I had a job, a calling, a mission right in front of me. A vocation I chose many years ago, to take care of our home and raise our children. Work that was satisfying, meaningful and fulfilling to me. And I had writing. This was enough. More than enough.

But it's lovely when you find someone at work who's doing exactly what they dreamed they should be doing and whose work is an expression of their inner gift. And in witnessing to that gift and bringing it out they actually provide an incredible service to us all. And I think you see that the gifts that are given to us as individuals are not for us alone, or for our own self-improvement, but they are actually for the community and to be offered.
~ John O'Donohue

I set my intention on home and healing (I called it Project Home & Healing) and I created a structure for that project, a way of framing the things I needed in my life at that time.

And I found healing, in making home and living in Montreal. I found healing in Christian community and friendship. I found healing in going to church. I found healing in Personal Retreat Days and morning mediation, CBT, and supplements. I found healing in reading good books and listening to thoughtful podcasts. I found healing in friendship with Damien. I found healing in being with my people. I found healing in Jesus.

When their minds become quiet, Sixes experience an inner spaciousness that is the Ground of Being. They realize that Essence is real and is not simply an idea; in fact, it is the thing that is most real in existence, the very foundation of existence itself. People have associated this inner peace with the presence of God, which is manifesting itself at every moment, and which is available at every moment. When (Renee) experiences this truth, (she) feels solid, steady, and supported, as if (she) were standing on a massive bed of granite. She realizes that this ground is the only real security in life, and it is what gives her immense courage.
~ Don Richard Riso and Russ Hudson

So much healing happened (Hallelujah!) in 2015 and through this year also. But one of the four parts of Project Home & Healing was to Craft a Vision, and that piece has remained elusive for me.

Last year I didn't even bother thinking about it because I wanted to build this vision from a solid foundation, but first of all I had to work on that foundation. I knew it had to be a vision for me, not for Us, but of course it had to fit into Us. And I wanted it to be a vocation-related vision.

This year I felt it was time to step back into online work to see if I could figure that out. I didn't have a clear vision but maybe vision is overrated, and it was more important to just "do stuff", or maybe I would find one through bumbling around. Hey, anything's possible, right?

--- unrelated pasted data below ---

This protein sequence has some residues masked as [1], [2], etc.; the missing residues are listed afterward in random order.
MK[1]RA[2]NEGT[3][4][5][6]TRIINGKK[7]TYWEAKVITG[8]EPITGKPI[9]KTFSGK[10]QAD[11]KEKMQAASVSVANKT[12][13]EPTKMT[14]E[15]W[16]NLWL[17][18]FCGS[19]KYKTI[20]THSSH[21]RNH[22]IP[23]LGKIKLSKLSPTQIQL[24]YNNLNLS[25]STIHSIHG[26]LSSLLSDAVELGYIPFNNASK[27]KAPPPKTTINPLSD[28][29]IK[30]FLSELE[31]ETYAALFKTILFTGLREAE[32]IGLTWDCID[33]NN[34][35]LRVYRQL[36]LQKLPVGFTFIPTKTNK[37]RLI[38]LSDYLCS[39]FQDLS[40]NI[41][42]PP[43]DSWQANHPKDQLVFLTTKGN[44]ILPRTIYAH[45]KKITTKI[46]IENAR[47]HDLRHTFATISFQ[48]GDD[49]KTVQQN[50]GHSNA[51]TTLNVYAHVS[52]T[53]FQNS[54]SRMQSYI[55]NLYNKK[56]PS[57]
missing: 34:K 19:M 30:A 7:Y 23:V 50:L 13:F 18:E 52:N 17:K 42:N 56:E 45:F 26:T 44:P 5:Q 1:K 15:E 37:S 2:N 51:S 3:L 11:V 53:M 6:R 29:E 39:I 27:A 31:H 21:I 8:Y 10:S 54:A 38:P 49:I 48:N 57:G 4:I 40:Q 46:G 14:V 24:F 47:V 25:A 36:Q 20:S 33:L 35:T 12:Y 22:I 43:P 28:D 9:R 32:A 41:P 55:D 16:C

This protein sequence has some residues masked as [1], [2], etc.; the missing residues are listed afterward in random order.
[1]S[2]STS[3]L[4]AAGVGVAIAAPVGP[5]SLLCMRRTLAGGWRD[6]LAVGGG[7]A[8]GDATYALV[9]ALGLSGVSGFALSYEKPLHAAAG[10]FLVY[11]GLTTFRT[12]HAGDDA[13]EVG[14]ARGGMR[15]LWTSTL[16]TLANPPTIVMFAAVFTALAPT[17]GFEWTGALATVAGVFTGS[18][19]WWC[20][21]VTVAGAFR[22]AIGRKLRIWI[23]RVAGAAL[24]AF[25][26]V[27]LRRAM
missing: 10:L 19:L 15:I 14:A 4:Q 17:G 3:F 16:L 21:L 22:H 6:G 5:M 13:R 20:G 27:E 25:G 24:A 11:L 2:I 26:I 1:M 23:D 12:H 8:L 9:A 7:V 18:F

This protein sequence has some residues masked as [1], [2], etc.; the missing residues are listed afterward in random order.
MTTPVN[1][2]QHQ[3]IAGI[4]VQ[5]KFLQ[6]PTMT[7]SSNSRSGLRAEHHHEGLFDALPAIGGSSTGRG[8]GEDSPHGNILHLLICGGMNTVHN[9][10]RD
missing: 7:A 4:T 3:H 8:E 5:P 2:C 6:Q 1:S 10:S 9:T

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  • Tracy Alsterlund

    Tracy Alsterlund on Nov. 4, 2016, 6:54 p.m.

    I do hope that photography is part of your ever growing vision.  I am truly blessed by the color, light, texture, and beauty in how you capture God's creation.  It is almost like a healing prayer.  You writing resonates with me as I walk though mid life searching.  Perhaps it is okay to not get stuck in vision development and just do the next thing, trusting Jesus for vision development. 


    • renee

      renee on Nov. 4, 2016, 7:39 p.m.

      Tracy, It's like you're reading my next post :) 

      I don't see photography as a distinct entity in my vocational vision. But it's defintely part of my life, as part of my calling as a beauty seeker and celebrator. And thank you.


  • Julie Currier

    Julie Currier on Nov. 4, 2016, 7:07 p.m.

    As a newish blogger, I appreciate that you share your experience with the marketing side of it, etc. Right now I am just getting in the habit of writing, getting comfortable with the vulnerability of sharing my story, and finding my voice and I go slightly crazy if I start to think of "growing" it in the future. Maybe that will never be the purpose of it. :)

    I totally agree with the above comment about your photography, beautiful!

    Also, this mid-life thing, with mothering and homeschooling, calling and vocation. I don't even know, but when I read your words I am encouraged that at least I am not alone!


  • Beth

    Beth on Nov. 5, 2016, 12:07 a.m.

    Once again, thank you so much for sharing your story.  So much of your search for meaing and vocation resonates with me even though we've gone about it in different ways.  Five years ago I came to the realization that I wasn't happy/satisfied with my current career and I had to Do Something about it if I was going to be a happy person in the long term.* Not to mention the emotional baggage I was carrying around regarding sucess and earning potential.   I spent the next few years experimenting with different approaces to my current field before coming to the realization, about a year ago, that I needed to start working towards something completely different.  So I spent the past year focusing on that only to very recently come to the conclusion that I was working toward the wrong thing. A benefit of making very little money is you can continue to do so, and even decrease your earnings, without it making a significant impack.   Now I've made yet another dramatic shift and have actually started APPLYING FOR JOBS.  Which scares the crap out of me.  I've even had a fantastic, although terrifying and difficult, potential opportunity fall into my lap.  Something I never, ever would have dreamed possible a year ago.  As I've mentioned here previously, my husband recently lost his job so we've got some huge changes going on in our family.  If the opportunity for me pans out, this is going to be a huge shift in our family life as we move into the next phase.  I'm excited, and not worried about our interpersonal dynamics, but this is could be challenging.

    This got long but I want to let you know how much it means to me to read your story.  I know it doesn't seem like we're in the same place (other than a midlife crises!) but I've learned so much and been encouraged by your words.  Thank you, again!


    *This sense of clarity came after an intense two year project of decluttering our house. I didn't think our home was that terrible and cram packed but afterwards I realized how much the disorganization had been weighing on me.  But I Digress.